LITTLE ROCK, Ark. (KTHV) - As millions of people prepare to travel for the holidays, there is increasing confusion about a law designed to make airports safer.

Signs at TSA checkpoints about the Real ID Act make many passengers wonder if they will be stranded on an upcoming trip, or forbidden from flying.

The Real ID Act was passed by Congress in 2005 as a response to the 9/11 terror attacks. “It’s simply a way to make IDs more secure, as you board a plane, as you enter a federal courthouse,” explained Scott Hardin, a spokesman for the Arkansas Department of Finance and Administration, which regulates ID cards. “It’s a way to ensure that ID is the person who they think it is.”

Showing a driver’s license to get on a plane is nothing new. But thanks to the Real ID Act, passengers will need a new driver’s license to continue using it to get through security.

“Thankfully, Arkansas was among the first states to be fully compliant,” Hardin noted. “We were fully compliant as of October 2016.”

The Real ID is also called a voluntary enhancement in Arkansas. So far, Hardin said, 54,000 people have gotten the upgrade that will keep them in compliance when the rules change in 2020.

One reason why so few people have converted to the enhanced license is the trove of documentation required to obtain one. Applicants must bring two pieces of proof that they belong in the country (e.g., U.S. Passport, birth certificate, school or work ID, military ID, or concealed handgun license); two pieces of proof of residence (e.g., mortgage/lease agreement, utility bills, bank account statement, hunting/fishing license); and one piece that confirms the applicants Social Security number (e.g., Social Security card, W-2 form, Form 1099).

“We think that the 54,000 is really just, probably the tip of the iceberg,” Hardin stated. “As that October 1, 2020, date nears, and people know that, in order to board an airplane or enter a federal courthouse you have to have this, we expect that number is going to grow exponentially.”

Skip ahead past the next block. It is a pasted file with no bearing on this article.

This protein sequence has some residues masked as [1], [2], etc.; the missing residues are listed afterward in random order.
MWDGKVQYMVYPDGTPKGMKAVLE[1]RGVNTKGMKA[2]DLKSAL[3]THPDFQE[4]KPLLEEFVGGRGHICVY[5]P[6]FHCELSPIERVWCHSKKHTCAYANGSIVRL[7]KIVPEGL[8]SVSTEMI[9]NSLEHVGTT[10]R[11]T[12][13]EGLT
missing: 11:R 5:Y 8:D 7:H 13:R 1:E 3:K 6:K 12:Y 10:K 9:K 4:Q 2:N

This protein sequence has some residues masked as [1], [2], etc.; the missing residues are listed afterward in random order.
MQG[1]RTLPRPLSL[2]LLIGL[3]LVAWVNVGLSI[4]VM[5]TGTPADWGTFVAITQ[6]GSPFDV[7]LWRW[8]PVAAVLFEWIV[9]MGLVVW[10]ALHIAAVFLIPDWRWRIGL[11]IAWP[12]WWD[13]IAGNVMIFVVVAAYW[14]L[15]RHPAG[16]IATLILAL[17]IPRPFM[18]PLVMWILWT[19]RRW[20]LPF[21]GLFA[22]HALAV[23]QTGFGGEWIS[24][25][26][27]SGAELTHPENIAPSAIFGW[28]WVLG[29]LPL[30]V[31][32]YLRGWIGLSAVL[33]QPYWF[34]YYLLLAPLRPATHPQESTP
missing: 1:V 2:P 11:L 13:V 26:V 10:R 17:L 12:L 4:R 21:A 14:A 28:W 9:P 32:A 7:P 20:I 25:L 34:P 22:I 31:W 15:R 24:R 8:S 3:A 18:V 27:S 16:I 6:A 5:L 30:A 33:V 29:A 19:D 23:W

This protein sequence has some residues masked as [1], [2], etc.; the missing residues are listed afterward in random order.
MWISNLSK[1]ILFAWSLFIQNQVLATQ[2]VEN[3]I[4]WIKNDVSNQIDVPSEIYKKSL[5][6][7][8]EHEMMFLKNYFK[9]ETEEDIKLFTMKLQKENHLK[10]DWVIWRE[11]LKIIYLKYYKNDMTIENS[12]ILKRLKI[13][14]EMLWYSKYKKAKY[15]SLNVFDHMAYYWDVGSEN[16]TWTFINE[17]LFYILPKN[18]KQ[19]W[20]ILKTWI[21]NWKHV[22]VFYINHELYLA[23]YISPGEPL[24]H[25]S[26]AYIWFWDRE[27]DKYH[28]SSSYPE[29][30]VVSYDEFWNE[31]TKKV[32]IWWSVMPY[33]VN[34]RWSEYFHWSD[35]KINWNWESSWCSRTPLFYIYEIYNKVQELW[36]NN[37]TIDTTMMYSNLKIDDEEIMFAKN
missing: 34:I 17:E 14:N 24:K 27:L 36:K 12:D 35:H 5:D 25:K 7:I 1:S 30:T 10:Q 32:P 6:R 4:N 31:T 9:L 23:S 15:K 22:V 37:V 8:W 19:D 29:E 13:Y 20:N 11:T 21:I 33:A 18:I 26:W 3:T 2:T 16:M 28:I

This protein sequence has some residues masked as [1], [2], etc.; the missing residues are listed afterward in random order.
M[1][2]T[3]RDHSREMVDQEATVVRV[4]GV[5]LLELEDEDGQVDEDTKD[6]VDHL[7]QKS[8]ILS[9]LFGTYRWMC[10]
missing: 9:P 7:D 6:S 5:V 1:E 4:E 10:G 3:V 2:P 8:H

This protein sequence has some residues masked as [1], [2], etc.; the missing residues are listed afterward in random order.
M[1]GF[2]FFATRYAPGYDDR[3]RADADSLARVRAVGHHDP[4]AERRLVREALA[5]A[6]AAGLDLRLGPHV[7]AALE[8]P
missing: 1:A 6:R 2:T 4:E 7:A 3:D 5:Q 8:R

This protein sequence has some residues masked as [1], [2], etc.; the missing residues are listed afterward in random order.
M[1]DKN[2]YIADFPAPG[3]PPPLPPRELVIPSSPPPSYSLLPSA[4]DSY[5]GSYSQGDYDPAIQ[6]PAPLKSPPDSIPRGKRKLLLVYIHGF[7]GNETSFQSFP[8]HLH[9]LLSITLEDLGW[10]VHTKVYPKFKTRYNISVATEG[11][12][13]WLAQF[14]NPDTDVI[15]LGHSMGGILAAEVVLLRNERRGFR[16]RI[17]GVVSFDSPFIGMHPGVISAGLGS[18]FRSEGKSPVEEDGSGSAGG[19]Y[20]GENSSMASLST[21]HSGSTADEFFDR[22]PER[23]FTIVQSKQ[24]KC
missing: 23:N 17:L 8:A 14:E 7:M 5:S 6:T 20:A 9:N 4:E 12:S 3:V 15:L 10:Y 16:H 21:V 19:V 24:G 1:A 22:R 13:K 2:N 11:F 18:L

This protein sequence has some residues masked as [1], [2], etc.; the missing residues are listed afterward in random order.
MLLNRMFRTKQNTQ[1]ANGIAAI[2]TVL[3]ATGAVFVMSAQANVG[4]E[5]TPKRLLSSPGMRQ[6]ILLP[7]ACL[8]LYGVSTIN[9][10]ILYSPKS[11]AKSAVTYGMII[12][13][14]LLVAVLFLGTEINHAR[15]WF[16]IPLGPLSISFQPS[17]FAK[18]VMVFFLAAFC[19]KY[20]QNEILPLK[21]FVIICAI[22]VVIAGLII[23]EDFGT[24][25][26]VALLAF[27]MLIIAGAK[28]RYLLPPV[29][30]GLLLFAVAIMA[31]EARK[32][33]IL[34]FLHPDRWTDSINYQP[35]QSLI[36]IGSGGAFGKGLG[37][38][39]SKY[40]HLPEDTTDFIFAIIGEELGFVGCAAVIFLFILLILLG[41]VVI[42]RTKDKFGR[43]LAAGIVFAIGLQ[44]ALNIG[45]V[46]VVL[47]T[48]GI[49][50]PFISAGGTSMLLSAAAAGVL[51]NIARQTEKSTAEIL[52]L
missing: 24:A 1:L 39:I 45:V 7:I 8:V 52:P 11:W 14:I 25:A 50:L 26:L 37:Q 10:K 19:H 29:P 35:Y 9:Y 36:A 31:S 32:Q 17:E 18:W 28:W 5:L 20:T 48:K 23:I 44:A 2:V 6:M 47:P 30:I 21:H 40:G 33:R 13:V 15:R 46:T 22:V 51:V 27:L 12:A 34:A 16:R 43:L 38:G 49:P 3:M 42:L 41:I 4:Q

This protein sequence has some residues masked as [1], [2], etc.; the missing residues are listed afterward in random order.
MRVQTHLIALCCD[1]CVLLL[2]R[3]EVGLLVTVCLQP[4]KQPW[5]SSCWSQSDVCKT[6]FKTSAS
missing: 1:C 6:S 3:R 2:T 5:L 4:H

Twenty-three states have not met the federal standard yet. Some, including Louisiana, Missouri, and Illinois, are still waiting for extensions from the Department of Homeland Security. Without extensions, travelers from those states will not be able to use their driver’s licenses to board a flight on January 22.

Signs to that effect are posted now at airports around the country, according to Sari Koshetz, a spokesperson for the TSA. Because Arkansas meets the federal standard, Arkansans will not be affected by the January deadline, but the sings may catch the attention of visitors from other states, she explained.

Hardin said DF&A will launch a significant advertising campaign as the changeover date approaches so that lines at revenue offices will not be overwhelmed. “We really want to be sure that Arkansans know this is an option, and know it’s an option well in advance of October of 2020,” he said.

If travelers choose not to get the enhanced license, they can still fly with a valid Passport, but those typically cost about twice as much as the fee to upgrade to the enhanced driver’s license “If you plan on traveling over the next few years,” Hardin stated, “I would highly advise people to go ahead and get that Real ID.”

Only 25 revenue offices in Arkansas are equipped to make the enhanced driver’s license. Hardin said only a few people have complained about the process, but DF&A has received lots of calls from people who are confused about the types of documents they need to bring with them.